Watson: Well, that’s not just an Austin problem, and that gets lost a lot in discussions like this. It’s a national issue with regard to policing in particular, that it’s more difficult to recruit people to come into police forces. And that’s not just a big city problem. That’s a big city problem and a small city problem. So what we need to do is we need to work to try to come up with creative ways to encourage more.
Here’s some good news. One is we’re even creating a commander position. This budget deals with the creation of a commander position in the police department that will oversee training and recruitment in such a way that we believe that will be a help. For example, in September, we know that we’re going to have the largest cadet class that we’ve had in the previous two years. But it’s going to take being imaginative.
One of the things we’re doing, for example, in this budget with regard to 911, is we’re working with Workforce Solutions of Central Texas to help create a program where we’re more engaged in the act of recruitment for careers in working with 911 calls. So there’s a lot that’s going into that.
But the question is, does this budget address it and get back to what I was saying before? I and this council inherited a badly-understaffed police department. We’re doing the things that we can to try to increase that, and we’re starting to see some of the results. But this budget helps us address it.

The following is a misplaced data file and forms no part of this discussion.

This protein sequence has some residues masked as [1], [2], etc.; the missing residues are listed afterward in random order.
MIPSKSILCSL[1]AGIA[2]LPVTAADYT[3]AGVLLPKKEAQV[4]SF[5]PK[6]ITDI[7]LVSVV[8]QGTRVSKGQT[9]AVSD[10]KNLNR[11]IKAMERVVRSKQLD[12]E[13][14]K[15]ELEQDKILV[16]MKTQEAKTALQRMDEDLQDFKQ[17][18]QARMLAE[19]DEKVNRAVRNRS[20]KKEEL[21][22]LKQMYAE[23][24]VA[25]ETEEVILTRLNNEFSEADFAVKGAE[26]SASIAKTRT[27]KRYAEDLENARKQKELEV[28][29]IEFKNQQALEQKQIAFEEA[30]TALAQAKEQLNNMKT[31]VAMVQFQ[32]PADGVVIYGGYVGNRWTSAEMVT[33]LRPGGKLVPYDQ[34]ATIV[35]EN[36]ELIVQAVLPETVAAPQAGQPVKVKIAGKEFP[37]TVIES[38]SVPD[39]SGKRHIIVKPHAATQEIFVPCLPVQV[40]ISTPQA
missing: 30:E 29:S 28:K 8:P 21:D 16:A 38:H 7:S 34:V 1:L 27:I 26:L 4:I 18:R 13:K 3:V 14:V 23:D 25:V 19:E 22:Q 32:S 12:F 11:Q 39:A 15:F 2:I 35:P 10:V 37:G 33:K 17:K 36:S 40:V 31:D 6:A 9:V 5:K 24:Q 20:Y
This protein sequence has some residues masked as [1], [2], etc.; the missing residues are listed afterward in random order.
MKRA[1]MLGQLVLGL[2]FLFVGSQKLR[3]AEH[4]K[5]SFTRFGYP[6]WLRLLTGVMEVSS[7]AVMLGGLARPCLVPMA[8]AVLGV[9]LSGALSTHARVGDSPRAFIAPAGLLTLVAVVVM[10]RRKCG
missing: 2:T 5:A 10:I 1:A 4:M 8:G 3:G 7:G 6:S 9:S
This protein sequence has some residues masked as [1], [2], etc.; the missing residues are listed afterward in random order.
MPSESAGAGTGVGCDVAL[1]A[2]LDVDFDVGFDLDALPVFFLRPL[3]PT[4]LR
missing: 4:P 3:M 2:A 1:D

Budgeting for the future of Austin
Miller: With the implementation of this budget and future budgets, what’s your vision for what Austin looks like five to ten years down the road?
Watson: Well, essentially, because we talk about the increase in the budget, or the increase in the revenue and the needs, you know, Austin is now the 10th largest city in America, and it is a real focal point in a worldwide economy. And what I mean by that is that people look at Austin and say, “we want to be like that,” or “we want to partner or be a sister city” or, “figure out a way that we can do trade with Austin.”
Austin captivates the world. And I think if we look at some of our biggest challenges, they are a product of great success. People want to be here, and people want to stay here. And that adds to certain challenges. We’re not managing decay like some cities are. Now we have some issues that aren’t a real product of success, but we get to address those from a platform of success.
So the key for Austin, I think, is to keep our eye on the ball. And that is to not put ourselves in a situation where we’re managing decay, but to address those challenges from that platform of success. And the key in that, fundamental is two things, is that we, as a local government, need to work well as a local government. Now we’re going to trip, things are never going to be perfect, and there’s gonna be times when we try something that doesn’t work. And so we have to recalibrate and go in a different direction. But what we ought to always do is try to make local government work well, and that means also focusing on basics and fundamentals of local government.
And we’ve been doing that for the past six months, we’re seeing success. We’re seeing a lot of common sense back in the way we govern. And this budget, I think, is a real sign of that.